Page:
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By Adam Davies

Demystifying Regular Expressions in Ruby (2/2)

While being recognized as powerful, compact, and expressive, Regular Expressions (or RegExps) also have a reputation of being notoriously hard for humans to parse. In fact, a great developer once said this about using regular expressions:

Now you have two problems!

In this post we follow up from part 1 and we'll break down a regular expression that matches Markdown image links:

markdown = <<-END
I have a graph showing incredible statistics.
You will be amazed by the clarity it brings!
Behold: ![Incredible Graph](/the_graph.png "Graph")

And yet another:

The code to match the image links would look something like this:

# Matching a pattern for Markdown images that look like:
#    ![<alt_text>](<url> "<optional_title>")
if markdown =~ /!\[.*\]\(.*?( ".*")?\)/
  puts 'Ugh, I guess a markdown image is in there?'

Breaking down a complex regular expression

If you're unfamiliar with the characters used in regular expressions for escaping, wildcard matching, grouping and repeating, then you could be forgiven for not fully understanding the above. Even if you do, it takes a bit of squinting to see the matches and escaping; it's certainly not super readable.

Let's break it down to better understand it. Starting with the original pattern, wrapped in regular expression / markers:

/![<alt_text>](<url> "<optional_title>")/
-                                       -

First, we have to escape meta-characters that have special meanings by prefixing with a '\', and this applies to '[', '(', and ']':

/!\[<alt_text>\]\(<url> "<optional_title>"\)/
  -           - -                         -

Next, let's match any character (using wildcard .) zero or more times (using *) to make the pattern work for whatever <alt_text>, <url> and <optional_title> happen to be:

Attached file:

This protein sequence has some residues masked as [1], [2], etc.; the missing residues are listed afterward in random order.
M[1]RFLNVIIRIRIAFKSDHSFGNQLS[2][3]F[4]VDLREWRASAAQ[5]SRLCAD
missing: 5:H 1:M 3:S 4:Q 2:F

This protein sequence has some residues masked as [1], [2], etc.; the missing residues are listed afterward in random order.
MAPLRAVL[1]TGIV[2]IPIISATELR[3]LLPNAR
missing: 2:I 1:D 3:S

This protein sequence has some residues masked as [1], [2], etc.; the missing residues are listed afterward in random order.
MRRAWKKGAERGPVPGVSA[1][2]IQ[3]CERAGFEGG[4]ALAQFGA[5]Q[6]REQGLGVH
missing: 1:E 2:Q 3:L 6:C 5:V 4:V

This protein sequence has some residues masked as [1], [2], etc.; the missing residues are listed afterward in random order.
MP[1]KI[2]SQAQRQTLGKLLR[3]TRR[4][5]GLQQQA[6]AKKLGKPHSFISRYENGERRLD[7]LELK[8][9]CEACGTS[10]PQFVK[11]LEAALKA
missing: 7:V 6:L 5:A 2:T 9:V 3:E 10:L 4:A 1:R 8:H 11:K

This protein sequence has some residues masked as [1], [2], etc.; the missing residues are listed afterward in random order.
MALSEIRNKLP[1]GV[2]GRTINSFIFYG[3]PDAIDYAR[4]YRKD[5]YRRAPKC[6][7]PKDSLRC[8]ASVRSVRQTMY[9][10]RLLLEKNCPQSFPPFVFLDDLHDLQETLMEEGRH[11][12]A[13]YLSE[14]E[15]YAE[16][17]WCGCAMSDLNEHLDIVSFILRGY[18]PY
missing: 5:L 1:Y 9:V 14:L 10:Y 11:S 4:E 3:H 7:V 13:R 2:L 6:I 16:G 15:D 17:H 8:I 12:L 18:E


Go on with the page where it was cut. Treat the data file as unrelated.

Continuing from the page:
/!\[.*\]\(.* ".*"\)/
    --    --  --

Now that's close, but there's a small flaw. The problem is that the title should be optional, yet with the above it isn't!

To make it optional we wrap the title match in parens ( and ) to group it as a single unit, then append a ? to match exactly zero or one times.

/!\[.*\]\(.*( ".*")?\)/  # Unescaped parens mean "group".
            -     --

Now it's pretty close, except for a problem of greediness...

Greediness and laziness

The greediness or laziness factor can be hard to visualise, so lets consider what's going on in this particular case.

What we intend:

# The example:
# ![<alt_text>](<url> "<optional_title>")

/!\[.*\]\(.*( ".*")?\)/
          -- -----
         /        \
the <url>      the <optional_title>

The URL is intended to match by the .* pattern, but this means zero or more times, and more means as many as possible. Due to this, it will match on all the characters including the title, all the way up to )!

This is known as "greedy" matching: match as much as possible while satisfying the rest of the regular expression, which is possible here since the title group is optional! This is really important when trying to extract the matched text.

The solution is to stop being greedy! We can do that by appending a ?:

/!\[.*\]\(.*?( \".*\")?\)/

Now that we're using .*? we've made the * lazy, and it will match as few repetitions as possible for the <url> while still matching overall.


We should aim for code that's easy to read at a glance, since developers spend a lot more time reading and understanding code than writing it.

One of the tricks Ruby gives us is the ability to break up long regular expressions and even add comments for complex expressions:

  !\[.*\]      # The alt text of the Markdown.
  \(           # Open paren for image URL and optional title.
    .*?        # The image URL (the '?' makes it NOT greedy).
    (\ \".*")? # The optional title (here the '?' means limit to 0 or 1).
  \)           # Close paren.

Notice that trailing x on the last line? It's called "free-spacing" mode and helps tremendously. In free-spacing mode spaces are ignored, and you can insert normal Ruby comments. Just be careful and escape your spaces (with \) or they will be completely ignored.


The process used above is a useful one to go through when building up your regular expression:

  1. Write the match as you require it literally.
  2. Escape any meta-characters with a /.
  3. Use wildcards and repetition meta-characters as required.
  4. Think about greediness.
  5. Try to stay sane!

Here's the full list of repetition meta-characters:

  • * - Zero or more times.
  • + - One or more times.
  • ? - Zero or one times (optional).
  • {n} - Exactly n times.
  • {n,} - n or more times.
  • {,m} - m or less times.
  • {n,m} - At least n and at most m times.

The docs at include quite good explanations and references for all the meta-characters.

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